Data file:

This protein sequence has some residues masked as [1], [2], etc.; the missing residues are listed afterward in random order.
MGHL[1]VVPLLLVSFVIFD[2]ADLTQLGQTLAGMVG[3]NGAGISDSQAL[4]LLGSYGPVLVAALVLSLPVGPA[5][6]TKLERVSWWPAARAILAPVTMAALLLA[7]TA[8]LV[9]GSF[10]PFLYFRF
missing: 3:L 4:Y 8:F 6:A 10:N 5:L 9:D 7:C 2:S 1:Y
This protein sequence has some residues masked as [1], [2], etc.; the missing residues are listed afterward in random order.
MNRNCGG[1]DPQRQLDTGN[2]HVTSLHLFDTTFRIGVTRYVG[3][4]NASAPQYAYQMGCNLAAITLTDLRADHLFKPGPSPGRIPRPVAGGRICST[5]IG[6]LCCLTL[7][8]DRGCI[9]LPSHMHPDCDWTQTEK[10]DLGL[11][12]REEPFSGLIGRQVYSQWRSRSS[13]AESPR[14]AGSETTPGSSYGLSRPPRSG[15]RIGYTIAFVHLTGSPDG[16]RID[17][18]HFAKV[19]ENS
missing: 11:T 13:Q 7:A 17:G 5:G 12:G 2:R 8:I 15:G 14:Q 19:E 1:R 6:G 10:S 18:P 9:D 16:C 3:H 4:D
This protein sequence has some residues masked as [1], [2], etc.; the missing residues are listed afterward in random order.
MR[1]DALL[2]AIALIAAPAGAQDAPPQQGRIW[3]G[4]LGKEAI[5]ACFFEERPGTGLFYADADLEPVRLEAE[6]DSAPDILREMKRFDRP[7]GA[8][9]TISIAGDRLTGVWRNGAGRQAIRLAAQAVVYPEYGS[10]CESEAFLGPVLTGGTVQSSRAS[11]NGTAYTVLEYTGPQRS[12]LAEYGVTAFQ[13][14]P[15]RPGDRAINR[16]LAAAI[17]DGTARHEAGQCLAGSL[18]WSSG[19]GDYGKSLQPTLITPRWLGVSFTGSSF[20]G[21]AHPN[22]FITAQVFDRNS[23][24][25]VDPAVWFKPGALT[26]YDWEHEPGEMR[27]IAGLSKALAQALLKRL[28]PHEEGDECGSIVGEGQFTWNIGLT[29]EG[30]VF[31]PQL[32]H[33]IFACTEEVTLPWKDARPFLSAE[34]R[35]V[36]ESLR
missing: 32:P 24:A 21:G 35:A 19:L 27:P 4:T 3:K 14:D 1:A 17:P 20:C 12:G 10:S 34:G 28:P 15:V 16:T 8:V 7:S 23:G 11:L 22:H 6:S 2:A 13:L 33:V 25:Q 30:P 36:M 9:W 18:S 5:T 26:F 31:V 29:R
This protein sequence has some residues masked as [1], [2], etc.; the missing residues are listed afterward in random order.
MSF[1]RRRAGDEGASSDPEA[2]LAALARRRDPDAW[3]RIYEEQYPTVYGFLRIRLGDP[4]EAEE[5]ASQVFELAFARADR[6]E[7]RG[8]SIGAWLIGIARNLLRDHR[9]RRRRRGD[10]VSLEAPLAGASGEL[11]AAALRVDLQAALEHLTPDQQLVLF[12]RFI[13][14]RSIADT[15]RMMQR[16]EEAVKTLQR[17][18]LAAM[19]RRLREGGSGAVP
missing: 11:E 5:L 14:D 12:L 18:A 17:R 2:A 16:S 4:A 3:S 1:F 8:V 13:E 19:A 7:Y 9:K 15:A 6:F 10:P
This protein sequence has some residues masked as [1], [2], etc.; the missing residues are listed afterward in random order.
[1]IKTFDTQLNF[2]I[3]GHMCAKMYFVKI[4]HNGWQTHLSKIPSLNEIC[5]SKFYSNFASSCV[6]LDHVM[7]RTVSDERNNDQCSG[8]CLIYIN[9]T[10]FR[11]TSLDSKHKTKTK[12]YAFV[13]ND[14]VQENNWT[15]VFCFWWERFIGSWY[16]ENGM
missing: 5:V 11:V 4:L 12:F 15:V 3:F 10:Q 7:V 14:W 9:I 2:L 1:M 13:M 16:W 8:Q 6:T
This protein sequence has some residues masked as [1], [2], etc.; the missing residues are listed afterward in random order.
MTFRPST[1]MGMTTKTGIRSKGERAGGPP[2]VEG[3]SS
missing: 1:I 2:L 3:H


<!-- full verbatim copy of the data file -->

This protein sequence has some residues masked as [1], [2], etc.; the missing residues are listed afterward in random order.
MGHL[1]VVPLLLVSFVIFD[2]ADLTQLGQTLAGMVG[3]NGAGISDSQAL[4]LLGSYGPVLVAALVLSLPVGPA[5][6]TKLERVSWWPAARAILAPVTMAALLLA[7]TA[8]LV[9]GSF[10]PFLYFRF
missing: 3:L 4:Y 8:F 6:A 10:N 5:L 9:D 7:C 2:S 1:Y
This protein sequence has some residues masked as [1], [2], etc.; the missing residues are listed afterward in random order.
MNRNCGG[1]DPQRQLDTGN[2]HVTSLHLFDTTFRIGVTRYVG[3][4]NASAPQYAYQMGCNLAAITLTDLRADHLFKPGPSPGRIPRPVAGGRICST[5]IG[6]LCCLTL[7][8]DRGCI[9]LPSHMHPDCDWTQTEK[10]DLGL[11][12]REEPFSGLIGRQVYSQWRSRSS[13]AESPR[14]AGSETTPGSSYGLSRPPRSG[15]RIGYTIAFVHLTGSPDG[16]RID[17][18]HFAKV[19]ENS
missing: 11:T 13:Q 7:A 17:G 5:G 12:G 2:R 8:I 15:G 14:Q 19:E 1:R 6:G 10:S 18:P 9:D 16:C 3:H 4:D
This protein sequence has some residues masked as [1], [2], etc.; the missing residues are listed afterward in random order.
MR[1]DALL[2]AIALIAAPAGAQDAPPQQGRIW[3]G[4]LGKEAI[5]ACFFEERPGTGLFYADADLEPVRLEAE[6]DSAPDILREMKRFDRP[7]GA[8][9]TISIAGDRLTGVWRNGAGRQAIRLAAQAVVYPEYGS[10]CESEAFLGPVLTGGTVQSSRAS[11]NGTAYTVLEYTGPQRS[12]LAEYGVTAFQ[13][14]P[15]RPGDRAINR[16]LAAAI[17]DGTARHEAGQCLAGSL[18]WSSG[19]GDYGKSLQPTLITPRWLGVSFTGSSF[20]G[21]AHPN[22]FITAQVFDRNS[23][24][25]VDPAVWFKPGALT[26]YDWEHEPGEMR[27]IAGLSKALAQALLKRL[28]PHEEGDECGSIVGEGQFTWNIGLT[29]EG[30]VF[31]PQL[32]H[33]IFACTEEVTLPWKDARPFLSAE[34]R[35]V[36]ESLR
missing: 32:P 24:A 21:G 35:A 19:L 27:P 4:T 3:K 14:D 1:A 17:P 20:C 12:G 10:S 34:G 28:P 15:V 16:T 8:V 7:S 23:G 11:L 22:H 6:S 2:A 13:L 33:V 25:Q 30:P 36:M 9:W 18:S 5:T 26:F 31:V 29:R
This protein sequence has some residues masked as [1], [2], etc.; the missing residues are listed afterward in random order.
MSF[1]RRRAGDEGASSDPEA[2]LAALARRRDPDAW[3]RIYEEQYPTVYGFLRIRLGDP[4]EAEE[5]ASQVFELAFARADR[6]E[7]RG[8]SIGAWLIGIARNLLRDHR[9]RRRRRGD[10]VSLEAPLAGASGEL[11]AAALRVDLQAALEHLTPDQQLVLF[12]RFI[13][14]RSIADT[15]RMMQR[16]EEAVKTLQR[17][18]LAAM[19]RRLREGGSGAVP
missing: 11:E 5:L 14:D 12:L 18:A 17:R 2:A 16:S 4:A 3:S 1:F 8:V 13:E 19:A 7:Y 9:K 15:A 6:F 10:P
This protein sequence has some residues masked as [1], [2], etc.; the missing residues are listed afterward in random order.
[1]IKTFDTQLNF[2]I[3]GHMCAKMYFVKI[4]HNGWQTHLSKIPSLNEIC[5]SKFYSNFASSCV[6]LDHVM[7]RTVSDERNNDQCSG[8]CLIYIN[9]T[10]FR[11]TSLDSKHKTKTK[12]YAFV[13]ND[14]VQENNWT[15]VFCFWWERFIGSWY[16]ENGM
missing: 5:V 11:V 4:L 12:F 15:V 3:F 10:Q 7:V 14:W 9:I 2:L 1:M 13:M 16:W 8:Q 6:T
This protein sequence has some residues masked as [1], [2], etc.; the missing residues are listed afterward in random order.
MTFRPST[1]MGMTTKTGIRSKGERAGGPP[2]VEG[3]SS
missing: 1:I 2:L 3:H